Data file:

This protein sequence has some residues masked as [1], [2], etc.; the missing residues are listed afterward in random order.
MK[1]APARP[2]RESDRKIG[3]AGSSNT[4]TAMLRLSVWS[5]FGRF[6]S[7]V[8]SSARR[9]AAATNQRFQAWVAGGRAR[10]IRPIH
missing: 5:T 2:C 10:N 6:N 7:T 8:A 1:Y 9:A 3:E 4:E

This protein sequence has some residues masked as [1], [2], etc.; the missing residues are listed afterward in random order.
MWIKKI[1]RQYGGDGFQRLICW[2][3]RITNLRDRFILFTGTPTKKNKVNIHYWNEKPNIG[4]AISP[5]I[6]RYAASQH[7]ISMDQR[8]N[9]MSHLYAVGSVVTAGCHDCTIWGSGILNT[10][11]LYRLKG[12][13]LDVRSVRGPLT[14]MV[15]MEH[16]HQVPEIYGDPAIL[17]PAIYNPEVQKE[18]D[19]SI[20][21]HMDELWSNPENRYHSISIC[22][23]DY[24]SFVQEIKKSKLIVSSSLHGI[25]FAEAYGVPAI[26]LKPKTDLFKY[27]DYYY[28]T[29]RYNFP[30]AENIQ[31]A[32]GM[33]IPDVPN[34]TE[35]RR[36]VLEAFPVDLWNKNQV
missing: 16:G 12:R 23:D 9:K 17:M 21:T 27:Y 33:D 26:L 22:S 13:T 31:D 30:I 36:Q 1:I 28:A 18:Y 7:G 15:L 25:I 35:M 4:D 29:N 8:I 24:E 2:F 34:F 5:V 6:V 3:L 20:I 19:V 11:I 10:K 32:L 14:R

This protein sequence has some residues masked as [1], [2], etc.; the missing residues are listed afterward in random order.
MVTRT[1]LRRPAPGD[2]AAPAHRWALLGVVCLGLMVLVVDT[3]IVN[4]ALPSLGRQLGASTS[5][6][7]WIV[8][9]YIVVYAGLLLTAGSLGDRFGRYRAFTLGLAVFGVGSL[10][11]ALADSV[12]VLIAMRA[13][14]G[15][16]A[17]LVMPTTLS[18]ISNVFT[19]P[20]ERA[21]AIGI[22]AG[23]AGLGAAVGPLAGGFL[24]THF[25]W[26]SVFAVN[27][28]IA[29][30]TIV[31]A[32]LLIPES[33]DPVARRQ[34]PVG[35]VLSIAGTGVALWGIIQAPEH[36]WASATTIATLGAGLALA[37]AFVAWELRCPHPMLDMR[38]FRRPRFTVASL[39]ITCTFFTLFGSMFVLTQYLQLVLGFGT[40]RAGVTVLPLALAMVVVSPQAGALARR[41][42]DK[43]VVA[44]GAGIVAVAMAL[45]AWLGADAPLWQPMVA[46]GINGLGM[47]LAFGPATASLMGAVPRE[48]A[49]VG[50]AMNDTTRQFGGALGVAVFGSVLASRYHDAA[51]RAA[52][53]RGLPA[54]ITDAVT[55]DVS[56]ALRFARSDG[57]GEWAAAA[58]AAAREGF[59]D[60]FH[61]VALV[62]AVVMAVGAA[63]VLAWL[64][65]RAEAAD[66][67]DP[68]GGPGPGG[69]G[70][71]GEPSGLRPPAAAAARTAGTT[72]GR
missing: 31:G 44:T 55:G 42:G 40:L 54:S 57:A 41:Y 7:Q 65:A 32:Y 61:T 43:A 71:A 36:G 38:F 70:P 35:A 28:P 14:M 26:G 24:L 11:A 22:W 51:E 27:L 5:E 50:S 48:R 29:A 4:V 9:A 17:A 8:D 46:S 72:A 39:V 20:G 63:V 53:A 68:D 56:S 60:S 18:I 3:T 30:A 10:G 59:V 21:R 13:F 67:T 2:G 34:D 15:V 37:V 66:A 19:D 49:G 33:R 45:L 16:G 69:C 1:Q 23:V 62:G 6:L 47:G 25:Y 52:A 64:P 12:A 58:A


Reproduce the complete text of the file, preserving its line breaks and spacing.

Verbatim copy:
This protein sequence has some residues masked as [1], [2], etc.; the missing residues are listed afterward in random order.
MK[1]APARP[2]RESDRKIG[3]AGSSNT[4]TAMLRLSVWS[5]FGRF[6]S[7]V[8]SSARR[9]AAATNQRFQAWVAGGRAR[10]IRPIH
missing: 5:T 2:C 10:N 6:N 7:T 8:A 1:Y 9:A 3:E 4:E

This protein sequence has some residues masked as [1], [2], etc.; the missing residues are listed afterward in random order.
MWIKKI[1]RQYGGDGFQRLICW[2][3]RITNLRDRFILFTGTPTKKNKVNIHYWNEKPNIG[4]AISP[5]I[6]RYAASQH[7]ISMDQR[8]N[9]MSHLYAVGSVVTAGCHDCTIWGSGILNT[10][11]LYRLKG[12][13]LDVRSVRGPLT[14]MV[15]MEH[16]HQVPEIYGDPAIL[17]PAIYNPEVQKE[18]D[19]SI[20][21]HMDELWSNPENRYHSISIC[22][23]DY[24]SFVQEIKKSKLIVSSSLHGI[25]FAEAYGVPAI[26]LKPKTDLFKY[27]DYYY[28]T[29]RYNFP[30]AENIQ[31]A[32]GM[33]IPDVPN[34]TE[35]RR[36]VLEAFPVDLWNKNQV
missing: 16:G 12:R 23:D 9:K 17:M 21:T 27:Y 33:D 26:L 22:S 13:T 31:D 30:I 36:Q 1:I 28:A 18:Y 7:G 15:L 25:I 35:M 4:D 29:N 8:I 24:E 2:F 34:F 5:V 6:V 3:L 20:I 19:V 11:I 10:K 32:L 14:R

This protein sequence has some residues masked as [1], [2], etc.; the missing residues are listed afterward in random order.
MVTRT[1]LRRPAPGD[2]AAPAHRWALLGVVCLGLMVLVVDT[3]IVN[4]ALPSLGRQLGASTS[5][6][7]WIV[8][9]YIVVYAGLLLTAGSLGDRFGRYRAFTLGLAVFGVGSL[10][11]ALADSV[12]VLIAMRA[13][14]G[15][16]A[17]LVMPTTLS[18]ISNVFT[19]P[20]ERA[21]AIGI[22]AG[23]AGLGAAVGPLAGGFL[24]THF[25]W[26]SVFAVN[27][28]IA[29][30]TIV[31]A[32]LLIPES[33]DPVARRQ[34]PVG[35]VLSIAGTGVALWGIIQAPEH[36]WASATTIATLGAGLALA[37]AFVAWELRCPHPMLDMR[38]FRRPRFTVASL[39]ITCTFFTLFGSMFVLTQYLQLVLGFGT[40]RAGVTVLPLALAMVVVSPQAGALARR[41][42]DK[43]VVA[44]GAGIVAVAMAL[45]AWLGADAPLWQPMVA[46]GINGLGM[47]LAFGPATASLMGAVPRE[48]A[49]VG[50]AMNDTTRQFGGALGVAVFGSVLASRYHDAA[51]RAA[52][53]RGLPA[54]ITDAVT[55]DVS[56]ALRFARSDG[57]GEWAAAA[58]AAAREGF[59]D[60]FH[61]VALV[62]AVVMAVGAA[63]VLAWL[64][65]RAEAAD[66][67]DP[68]GGPGPGG[69]G[70][71]GEPSGLRPPAAAAARTAGTT[72]GR
missing: 31:G 44:T 55:G 42:G 40:L 54:S 57:A 41:Y 7:Q 65:A 32:Y 61:T 43:A 71:A 36:G 38:F 70:P 35:A 28:P 14:M 26:G 24:L 11:A 22:W 51:E 27:L 5:E 50:S 48:R 29:A 4:V 9:A 17:A 8:D 46:S 72:A 39:V 20:G 63:V 53:A 68:D 56:S 60:S 18:I 3:T 30:A 10:G 59:V 21:R 13:F 67:T 2:G 34:D 15:V 37:V 66:A 19:D 49:G 33:R 45:L 16:G 69:C 1:Q 23:V 62:G 6:L 47:G 25:Y 52:A 64:P 12:A 58:A